12. 12.
    Daiger, S. P., Labowe, M. L., Parsons, M., Wang, L., and Cavalli-Sforza, L. L., Detection of genetic variation with radioactive ligands. III. Genetic polymorphism of transcobalamin II in human plasma, Am. J. Hum. Genet. 30: 202–214 (1978).Google Scholar
  13. 13.
    Chanarin, I., Muir, M., Hughes, A., and Hoffbrand, A. V., Evidence for intestinal origin of transcobalamin II during vitamin B12 absorption, Br. Med. J. 1: 1453–1455 (1978).CrossRefGoogle Scholar
  14. 14.
    Nexe, E., and Andersen, J., Unsaturated and cobalamin saturated transcobalamin I and II in normal human plasma, Scand. J. Clin. Lab. Invest. 37: 723–728 (1977).CrossRefGoogle Scholar
  15. 15.
    Hall, C. A., The carriers of native B12 in normal human serum, Clin. Sci. Mol. Med. 53: 453–457 (1977).Google Scholar
  16. 16.
    Benson, R. E., Rappazzo, M. E., and Hall, C. A., Late transport of vitamin B12 by transcobalamin II, J. Lab. Clin. Med. 80: 488–495 (1972).Google Scholar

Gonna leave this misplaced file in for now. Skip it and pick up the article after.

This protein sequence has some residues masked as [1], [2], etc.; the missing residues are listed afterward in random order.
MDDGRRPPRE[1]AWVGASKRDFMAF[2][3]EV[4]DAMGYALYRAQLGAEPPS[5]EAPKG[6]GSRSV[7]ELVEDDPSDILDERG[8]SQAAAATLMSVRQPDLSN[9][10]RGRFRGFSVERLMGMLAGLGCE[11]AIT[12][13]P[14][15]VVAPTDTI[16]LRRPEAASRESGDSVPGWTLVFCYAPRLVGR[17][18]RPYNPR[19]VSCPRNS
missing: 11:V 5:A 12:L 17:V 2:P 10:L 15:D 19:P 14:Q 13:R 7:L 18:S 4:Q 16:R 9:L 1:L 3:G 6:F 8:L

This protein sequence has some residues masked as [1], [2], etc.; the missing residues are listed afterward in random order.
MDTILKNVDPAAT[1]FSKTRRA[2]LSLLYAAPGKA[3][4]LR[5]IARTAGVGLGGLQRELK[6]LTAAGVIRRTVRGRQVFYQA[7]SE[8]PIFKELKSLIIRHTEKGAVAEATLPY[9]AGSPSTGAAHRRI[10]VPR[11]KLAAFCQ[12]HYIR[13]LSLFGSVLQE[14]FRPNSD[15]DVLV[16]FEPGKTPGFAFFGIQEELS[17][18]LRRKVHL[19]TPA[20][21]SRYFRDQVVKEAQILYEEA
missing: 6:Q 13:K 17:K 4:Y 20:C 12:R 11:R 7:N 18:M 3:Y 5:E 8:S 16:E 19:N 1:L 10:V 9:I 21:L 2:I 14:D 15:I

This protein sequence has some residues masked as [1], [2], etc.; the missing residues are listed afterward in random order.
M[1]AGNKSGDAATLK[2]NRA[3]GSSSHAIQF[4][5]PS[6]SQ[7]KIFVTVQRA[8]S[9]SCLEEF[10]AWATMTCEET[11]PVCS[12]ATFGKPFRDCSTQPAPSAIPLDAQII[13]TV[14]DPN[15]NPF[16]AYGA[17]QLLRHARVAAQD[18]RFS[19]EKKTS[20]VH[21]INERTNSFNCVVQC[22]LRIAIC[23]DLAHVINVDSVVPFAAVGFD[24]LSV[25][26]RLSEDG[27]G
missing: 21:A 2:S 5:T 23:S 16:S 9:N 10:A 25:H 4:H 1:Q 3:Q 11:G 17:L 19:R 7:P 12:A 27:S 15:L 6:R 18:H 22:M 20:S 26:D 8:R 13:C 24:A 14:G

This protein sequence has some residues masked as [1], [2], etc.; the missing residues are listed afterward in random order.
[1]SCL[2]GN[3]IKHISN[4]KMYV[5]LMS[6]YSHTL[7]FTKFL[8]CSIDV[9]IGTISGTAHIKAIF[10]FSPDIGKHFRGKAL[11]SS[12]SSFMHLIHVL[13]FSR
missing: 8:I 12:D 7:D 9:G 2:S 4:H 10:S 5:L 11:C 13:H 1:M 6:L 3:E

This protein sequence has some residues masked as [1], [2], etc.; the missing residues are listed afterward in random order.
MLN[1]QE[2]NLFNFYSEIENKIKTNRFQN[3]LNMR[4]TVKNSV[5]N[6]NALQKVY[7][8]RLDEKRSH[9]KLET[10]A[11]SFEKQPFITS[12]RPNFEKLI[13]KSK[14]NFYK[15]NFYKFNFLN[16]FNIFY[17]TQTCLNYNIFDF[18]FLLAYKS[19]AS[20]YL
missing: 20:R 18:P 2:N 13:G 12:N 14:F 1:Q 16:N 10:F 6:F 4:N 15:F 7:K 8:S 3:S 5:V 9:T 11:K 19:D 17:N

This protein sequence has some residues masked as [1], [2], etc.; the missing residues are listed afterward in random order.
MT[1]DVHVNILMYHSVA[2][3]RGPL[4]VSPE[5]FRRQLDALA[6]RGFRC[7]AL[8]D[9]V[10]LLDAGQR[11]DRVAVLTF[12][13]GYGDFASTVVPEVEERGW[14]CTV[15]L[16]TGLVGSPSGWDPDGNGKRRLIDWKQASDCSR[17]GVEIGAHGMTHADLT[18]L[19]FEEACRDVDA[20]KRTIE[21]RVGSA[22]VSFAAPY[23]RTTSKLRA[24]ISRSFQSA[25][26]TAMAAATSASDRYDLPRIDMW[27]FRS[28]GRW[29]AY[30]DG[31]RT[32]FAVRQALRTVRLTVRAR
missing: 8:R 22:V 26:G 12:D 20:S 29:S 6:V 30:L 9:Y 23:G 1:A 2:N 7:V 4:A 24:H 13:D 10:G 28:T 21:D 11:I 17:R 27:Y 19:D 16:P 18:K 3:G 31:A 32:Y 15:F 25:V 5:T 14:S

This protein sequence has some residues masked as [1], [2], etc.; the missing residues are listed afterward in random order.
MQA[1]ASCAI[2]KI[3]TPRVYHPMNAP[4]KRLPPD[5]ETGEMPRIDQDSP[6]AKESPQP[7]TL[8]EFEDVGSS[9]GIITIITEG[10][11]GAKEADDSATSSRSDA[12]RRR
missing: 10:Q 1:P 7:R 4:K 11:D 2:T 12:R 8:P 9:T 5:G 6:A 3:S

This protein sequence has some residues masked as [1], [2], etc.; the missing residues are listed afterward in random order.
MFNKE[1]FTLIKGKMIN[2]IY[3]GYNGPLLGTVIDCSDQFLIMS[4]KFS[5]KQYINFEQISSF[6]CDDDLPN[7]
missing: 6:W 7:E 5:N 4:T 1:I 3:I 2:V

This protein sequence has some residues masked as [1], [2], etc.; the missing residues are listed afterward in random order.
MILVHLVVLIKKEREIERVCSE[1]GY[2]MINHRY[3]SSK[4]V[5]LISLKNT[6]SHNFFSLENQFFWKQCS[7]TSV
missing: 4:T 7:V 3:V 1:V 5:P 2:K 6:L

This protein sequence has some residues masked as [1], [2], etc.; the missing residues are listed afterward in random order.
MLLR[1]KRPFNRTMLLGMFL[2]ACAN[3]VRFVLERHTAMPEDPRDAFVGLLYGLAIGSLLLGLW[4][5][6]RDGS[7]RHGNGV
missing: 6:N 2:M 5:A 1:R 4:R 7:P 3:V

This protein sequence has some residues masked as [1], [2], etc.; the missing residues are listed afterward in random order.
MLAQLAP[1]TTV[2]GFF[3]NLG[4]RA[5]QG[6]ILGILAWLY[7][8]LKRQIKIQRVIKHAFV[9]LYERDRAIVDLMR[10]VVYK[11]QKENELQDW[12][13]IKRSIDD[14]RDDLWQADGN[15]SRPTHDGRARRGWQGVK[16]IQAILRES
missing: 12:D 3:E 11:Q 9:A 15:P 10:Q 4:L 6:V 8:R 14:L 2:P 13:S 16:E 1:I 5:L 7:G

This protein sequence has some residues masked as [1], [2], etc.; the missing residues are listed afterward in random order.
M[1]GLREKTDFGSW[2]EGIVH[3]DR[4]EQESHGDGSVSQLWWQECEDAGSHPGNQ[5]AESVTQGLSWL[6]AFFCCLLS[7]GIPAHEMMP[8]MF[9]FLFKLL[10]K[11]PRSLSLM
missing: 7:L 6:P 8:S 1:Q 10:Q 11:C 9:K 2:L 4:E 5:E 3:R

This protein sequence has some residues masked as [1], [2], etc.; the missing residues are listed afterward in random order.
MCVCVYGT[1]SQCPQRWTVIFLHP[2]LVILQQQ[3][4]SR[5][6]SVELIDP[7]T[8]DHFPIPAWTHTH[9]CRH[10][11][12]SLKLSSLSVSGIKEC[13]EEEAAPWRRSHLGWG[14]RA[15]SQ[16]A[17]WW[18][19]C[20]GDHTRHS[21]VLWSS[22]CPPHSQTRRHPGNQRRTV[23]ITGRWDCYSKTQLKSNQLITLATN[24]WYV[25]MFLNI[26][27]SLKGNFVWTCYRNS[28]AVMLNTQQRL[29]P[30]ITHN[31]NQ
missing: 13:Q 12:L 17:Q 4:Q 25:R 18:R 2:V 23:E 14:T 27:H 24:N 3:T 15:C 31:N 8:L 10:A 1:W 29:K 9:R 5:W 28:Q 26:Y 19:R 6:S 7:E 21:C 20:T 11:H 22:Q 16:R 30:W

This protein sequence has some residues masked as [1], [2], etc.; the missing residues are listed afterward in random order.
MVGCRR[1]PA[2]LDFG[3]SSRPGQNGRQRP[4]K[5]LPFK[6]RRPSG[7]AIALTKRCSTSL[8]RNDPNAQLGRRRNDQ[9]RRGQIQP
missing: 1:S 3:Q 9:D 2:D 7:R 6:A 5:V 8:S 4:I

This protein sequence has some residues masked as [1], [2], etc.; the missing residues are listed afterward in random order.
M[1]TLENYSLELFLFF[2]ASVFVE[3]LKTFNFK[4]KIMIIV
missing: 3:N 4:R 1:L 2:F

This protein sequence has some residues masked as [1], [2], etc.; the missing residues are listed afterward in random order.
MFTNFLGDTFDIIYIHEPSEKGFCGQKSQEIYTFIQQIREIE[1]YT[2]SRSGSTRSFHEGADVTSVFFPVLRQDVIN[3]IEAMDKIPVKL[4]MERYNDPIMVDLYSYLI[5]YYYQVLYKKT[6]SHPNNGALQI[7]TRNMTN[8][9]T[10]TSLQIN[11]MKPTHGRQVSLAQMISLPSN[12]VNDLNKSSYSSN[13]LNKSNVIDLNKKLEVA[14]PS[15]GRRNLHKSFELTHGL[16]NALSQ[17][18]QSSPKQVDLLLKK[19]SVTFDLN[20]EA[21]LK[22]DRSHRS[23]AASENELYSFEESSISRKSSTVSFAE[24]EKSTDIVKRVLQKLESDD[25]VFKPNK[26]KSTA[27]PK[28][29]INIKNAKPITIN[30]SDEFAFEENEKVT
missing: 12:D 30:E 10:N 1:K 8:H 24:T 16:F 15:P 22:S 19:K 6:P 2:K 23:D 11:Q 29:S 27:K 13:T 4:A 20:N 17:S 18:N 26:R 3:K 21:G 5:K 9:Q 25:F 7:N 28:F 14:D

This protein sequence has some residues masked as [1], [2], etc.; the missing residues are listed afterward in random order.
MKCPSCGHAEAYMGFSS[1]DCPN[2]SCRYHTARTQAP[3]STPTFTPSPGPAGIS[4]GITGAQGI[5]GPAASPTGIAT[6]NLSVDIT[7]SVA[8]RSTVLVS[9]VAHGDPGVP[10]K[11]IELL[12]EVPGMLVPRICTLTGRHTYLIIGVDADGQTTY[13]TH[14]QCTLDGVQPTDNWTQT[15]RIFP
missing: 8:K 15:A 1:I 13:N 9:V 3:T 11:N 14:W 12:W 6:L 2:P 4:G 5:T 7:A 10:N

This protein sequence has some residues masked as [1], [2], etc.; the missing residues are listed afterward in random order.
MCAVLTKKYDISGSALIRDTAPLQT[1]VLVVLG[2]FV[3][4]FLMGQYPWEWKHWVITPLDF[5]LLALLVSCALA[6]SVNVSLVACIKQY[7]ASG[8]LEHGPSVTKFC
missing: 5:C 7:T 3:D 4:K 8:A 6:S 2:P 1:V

17. 17.
    Horn, B. L., and Olesen, H. A., Plasma clearance of 57cobalt-labeled vitamin B12 bound in vitro to transcobalamin I and II, Scand. J. Clin. Lab. Invest. 23: 201–211 (1969).CrossRefGoogle Scholar
  18. 18.
    Youngdahl-Turner, P., and Rosenberg, L. E., Binding and uptake of transcobalamin II by human fibroblasts, J. Clin. Invest. 61: 133–141 (1978).CrossRefGoogle Scholar
  19. 19.
    Hall, C. A., and Green, P. D., Competition between apo and hobo transcobalamin II (TC-II) for the TC-II mediated uptake process, Proc. Soc. Exp. Biol. Med. 158: 206–209 (1978).Google Scholar
  20. 20.
    Hitzig, W. H., and Kenny, A. B., The role of vitamin B12 and its transport globulins in the production of antibodies, Clin. Exp. Immunol. 20: 105–111 (1975).Google Scholar
  21. 21.
    Seligman, P. A., and Allen, R. H., Characterization of the receptor for transcobalamin II isolated from human placenta, J. Biol. Chem. 253: 1766–1772 (1978).Google Scholar
  22. 22.
    Rachmilewitz, B., Manny, N., and Rachmilewitz, M., The transcobalamins in polycythemia vera, Scand. J. Haematol. 19: 453–462 (1977).CrossRefGoogle Scholar